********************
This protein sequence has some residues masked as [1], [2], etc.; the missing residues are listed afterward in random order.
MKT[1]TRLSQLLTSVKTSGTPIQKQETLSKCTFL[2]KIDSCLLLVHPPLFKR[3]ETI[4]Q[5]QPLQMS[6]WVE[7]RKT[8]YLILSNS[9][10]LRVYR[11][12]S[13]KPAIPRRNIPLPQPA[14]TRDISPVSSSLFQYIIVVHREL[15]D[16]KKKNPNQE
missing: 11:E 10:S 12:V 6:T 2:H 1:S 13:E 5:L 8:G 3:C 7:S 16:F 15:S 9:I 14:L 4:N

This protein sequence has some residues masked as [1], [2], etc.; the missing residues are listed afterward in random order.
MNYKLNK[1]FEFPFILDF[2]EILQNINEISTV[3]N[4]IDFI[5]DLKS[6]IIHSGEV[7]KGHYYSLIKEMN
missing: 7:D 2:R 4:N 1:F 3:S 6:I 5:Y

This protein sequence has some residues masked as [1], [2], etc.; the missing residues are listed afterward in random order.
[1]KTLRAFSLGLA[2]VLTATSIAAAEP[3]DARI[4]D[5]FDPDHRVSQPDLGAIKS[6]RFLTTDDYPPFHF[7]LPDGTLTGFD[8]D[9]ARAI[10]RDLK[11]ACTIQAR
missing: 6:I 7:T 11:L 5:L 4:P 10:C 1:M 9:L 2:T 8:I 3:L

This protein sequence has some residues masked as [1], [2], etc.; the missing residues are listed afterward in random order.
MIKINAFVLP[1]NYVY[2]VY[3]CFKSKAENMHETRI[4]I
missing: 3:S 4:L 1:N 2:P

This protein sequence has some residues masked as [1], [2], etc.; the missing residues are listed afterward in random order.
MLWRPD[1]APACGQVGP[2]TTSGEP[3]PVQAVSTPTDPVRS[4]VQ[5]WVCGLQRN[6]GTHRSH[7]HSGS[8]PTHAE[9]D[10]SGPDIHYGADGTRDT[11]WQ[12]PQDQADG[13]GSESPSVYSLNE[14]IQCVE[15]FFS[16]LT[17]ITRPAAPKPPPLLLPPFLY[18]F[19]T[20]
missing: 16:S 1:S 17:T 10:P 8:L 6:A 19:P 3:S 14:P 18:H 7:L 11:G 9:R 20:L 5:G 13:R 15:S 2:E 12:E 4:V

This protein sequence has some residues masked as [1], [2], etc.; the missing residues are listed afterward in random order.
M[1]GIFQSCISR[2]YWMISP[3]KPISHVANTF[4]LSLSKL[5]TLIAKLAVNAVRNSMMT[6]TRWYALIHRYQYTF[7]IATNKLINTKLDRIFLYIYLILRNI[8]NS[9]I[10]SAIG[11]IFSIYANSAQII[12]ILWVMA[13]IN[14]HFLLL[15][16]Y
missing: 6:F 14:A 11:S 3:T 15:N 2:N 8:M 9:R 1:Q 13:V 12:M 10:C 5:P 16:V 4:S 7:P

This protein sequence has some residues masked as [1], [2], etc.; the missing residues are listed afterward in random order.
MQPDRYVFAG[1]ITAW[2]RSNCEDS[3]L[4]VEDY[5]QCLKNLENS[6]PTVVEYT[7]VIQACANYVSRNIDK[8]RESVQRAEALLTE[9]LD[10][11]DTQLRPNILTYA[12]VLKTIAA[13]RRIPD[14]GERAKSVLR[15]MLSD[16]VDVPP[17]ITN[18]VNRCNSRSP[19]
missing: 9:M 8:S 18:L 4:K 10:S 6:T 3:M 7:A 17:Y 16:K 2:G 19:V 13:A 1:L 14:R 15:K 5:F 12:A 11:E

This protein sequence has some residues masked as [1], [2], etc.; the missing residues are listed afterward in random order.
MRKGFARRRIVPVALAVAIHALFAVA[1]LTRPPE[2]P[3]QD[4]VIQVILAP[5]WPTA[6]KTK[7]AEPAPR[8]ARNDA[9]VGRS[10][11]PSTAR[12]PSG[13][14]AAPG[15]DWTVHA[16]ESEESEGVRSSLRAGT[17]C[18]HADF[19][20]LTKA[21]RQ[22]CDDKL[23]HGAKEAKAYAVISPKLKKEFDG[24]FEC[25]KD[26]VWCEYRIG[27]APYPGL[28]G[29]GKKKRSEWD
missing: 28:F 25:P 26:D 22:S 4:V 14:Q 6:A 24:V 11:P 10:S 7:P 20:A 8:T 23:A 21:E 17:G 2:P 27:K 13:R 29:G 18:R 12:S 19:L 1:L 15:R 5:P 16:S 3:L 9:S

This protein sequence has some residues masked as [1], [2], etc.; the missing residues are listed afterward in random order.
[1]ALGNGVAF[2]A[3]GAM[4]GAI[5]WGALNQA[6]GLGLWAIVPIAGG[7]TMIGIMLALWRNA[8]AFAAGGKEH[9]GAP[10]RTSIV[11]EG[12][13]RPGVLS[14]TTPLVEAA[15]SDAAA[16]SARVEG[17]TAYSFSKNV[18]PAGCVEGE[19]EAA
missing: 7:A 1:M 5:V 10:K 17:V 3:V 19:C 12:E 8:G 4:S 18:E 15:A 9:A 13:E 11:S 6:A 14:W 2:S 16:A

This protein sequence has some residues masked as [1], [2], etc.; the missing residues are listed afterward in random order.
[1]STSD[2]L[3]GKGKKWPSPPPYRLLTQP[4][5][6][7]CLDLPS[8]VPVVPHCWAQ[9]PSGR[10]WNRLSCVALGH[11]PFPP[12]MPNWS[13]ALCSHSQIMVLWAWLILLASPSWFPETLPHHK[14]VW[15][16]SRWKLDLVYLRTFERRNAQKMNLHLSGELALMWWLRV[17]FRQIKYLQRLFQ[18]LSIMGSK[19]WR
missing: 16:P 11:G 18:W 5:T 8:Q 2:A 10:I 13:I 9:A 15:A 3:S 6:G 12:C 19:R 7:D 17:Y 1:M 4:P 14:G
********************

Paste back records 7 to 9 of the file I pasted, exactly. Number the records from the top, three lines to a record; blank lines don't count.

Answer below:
This protein sequence has some residues masked as [1], [2], etc.; the missing residues are listed afterward in random order.
MQPDRYVFAG[1]ITAW[2]RSNCEDS[3]L[4]VEDY[5]QCLKNLENS[6]PTVVEYT[7]VIQACANYVSRNIDK[8]RESVQRAEALLTE[9]LD[10][11]DTQLRPNILTYA[12]VLKTIAA[13]RRIPD[14]GERAKSVLR[15]MLSD[16]VDVPP[17]ITN[18]VNRCNSRSP[19]
missing: 9:M 8:S 18:L 4:K 10:S 6:T 3:M 7:A 17:Y 16:K 2:G 19:V 13:A 1:L 14:R 15:K 5:F 12:A 11:E

This protein sequence has some residues masked as [1], [2], etc.; the missing residues are listed afterward in random order.
MRKGFARRRIVPVALAVAIHALFAVA[1]LTRPPE[2]P[3]QD[4]VIQVILAP[5]WPTA[6]KTK[7]AEPAPR[8]ARNDA[9]VGRS[10][11]PSTAR[12]PSG[13][14]AAPG[15]DWTVHA[16]ESEESEGVRSSLRAGT[17]C[18]HADF[19][20]LTKA[21]RQ[22]CDDKL[23]HGAKEAKAYAVISPKLKKEFDG[24]FEC[25]KD[26]VWCEYRIG[27]APYPGL[28]G[29]GKKKRSEWD
missing: 28:F 25:P 26:D 22:S 4:V 14:Q 6:A 24:V 11:P 10:S 7:P 20:A 8:T 23:A 21:E 17:G 2:P 27:K 13:R 29:G 18:R 12:S 19:L 1:L 15:R 5:P 16:S 3:L 9:S

This protein sequence has some residues masked as [1], [2], etc.; the missing residues are listed afterward in random order.
[1]ALGNGVAF[2]A[3]GAM[4]GAI[5]WGALNQA[6]GLGLWAIVPIAGG[7]TMIGIMLALWRNA[8]AFAAGGKEH[9]GAP[10]RTSIV[11]EG[12][13]RPGVLS[14]TTPLVEAA[15]SDAAA[16]SARVEG[17]TAYSFSKNV[18]PAGCVEGE[19]EAA
missing: 7:A 1:M 5:V 10:K 17:V 3:V 19:C 12:E 8:G 4:S 18:E 15:A 9:A 13:E 11:S 6:A 14:W 2:S 16:A